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The School Administrator
Service in an Age of Standards|
Nearly 840 miles apart, high school juniors in Jefferson Parish, La., and Chicago faced the same pressing deadline and graduation requirement.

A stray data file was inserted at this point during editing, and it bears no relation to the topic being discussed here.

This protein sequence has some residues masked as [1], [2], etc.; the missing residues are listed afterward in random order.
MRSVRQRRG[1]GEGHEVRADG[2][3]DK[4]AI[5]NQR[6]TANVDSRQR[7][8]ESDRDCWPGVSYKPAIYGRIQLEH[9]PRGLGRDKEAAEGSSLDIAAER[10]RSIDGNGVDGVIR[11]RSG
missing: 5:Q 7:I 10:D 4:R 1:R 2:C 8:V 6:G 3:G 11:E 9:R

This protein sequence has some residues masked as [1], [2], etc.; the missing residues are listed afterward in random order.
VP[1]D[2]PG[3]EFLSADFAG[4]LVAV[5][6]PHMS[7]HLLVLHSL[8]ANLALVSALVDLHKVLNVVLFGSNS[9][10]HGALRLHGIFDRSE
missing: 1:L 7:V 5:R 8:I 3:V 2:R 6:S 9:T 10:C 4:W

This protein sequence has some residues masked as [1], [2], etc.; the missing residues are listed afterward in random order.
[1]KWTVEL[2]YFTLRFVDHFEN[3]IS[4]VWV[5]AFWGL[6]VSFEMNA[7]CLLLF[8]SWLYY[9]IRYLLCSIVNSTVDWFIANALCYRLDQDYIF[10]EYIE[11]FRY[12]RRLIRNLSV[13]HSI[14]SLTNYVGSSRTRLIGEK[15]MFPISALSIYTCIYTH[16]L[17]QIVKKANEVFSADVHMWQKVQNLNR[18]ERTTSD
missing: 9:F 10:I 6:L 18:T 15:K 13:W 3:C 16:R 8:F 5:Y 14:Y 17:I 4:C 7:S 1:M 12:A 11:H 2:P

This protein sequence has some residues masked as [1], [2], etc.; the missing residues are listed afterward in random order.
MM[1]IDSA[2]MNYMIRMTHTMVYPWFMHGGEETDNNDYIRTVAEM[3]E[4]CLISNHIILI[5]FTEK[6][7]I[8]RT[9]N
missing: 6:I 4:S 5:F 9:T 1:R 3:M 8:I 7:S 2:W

Students in both public school systems had to perform some sort of service to the community to earn a diploma. In Chicago, students had to complete 40 hours of service. In Jefferson Parish, 60 hours were expected of each student. In both systems, the class of 2001 was to be the first to come under the new requirement.But before the 1999-2000 school year was over, one system (Jefferson) had revoked its policy under pressure from educators who viewed the service requirement as competing with academics. The other district (Chicago) has a successful program up and running with thousands of participating students. Together, the case histories of Chicago and Jefferson Parish offer a sober reality check for school systems contemplating mandatory community service for graduation.Their disparate experiences illustrate the successes and failures of school systems nationwide that have embraced civic responsibility by requiring students to volunteer in their community. Some districts have done this by mandating that students complete their service as a prerequisite to graduation, with administrators and teachers keeping track of the hours. Others have decided to incorporate community service into regular lessons in an approach known as service learning.The number of school systems that now mandate some form of service has mushroomed. According to the National Service-Learning Clearinghouse for based in St. Paul, Minn., the number of high school students performing service increased nearly seven-fold from 1984 to 1997, when 6.1 million students did some form of community service. In 1997, 96 percent of school districts offered some form of community service, up from 27 percent in 1984. Between 16 and 18 percent of school districts required service for graduation, up slightly from 1984, according to studies cited by the clearinghouse.
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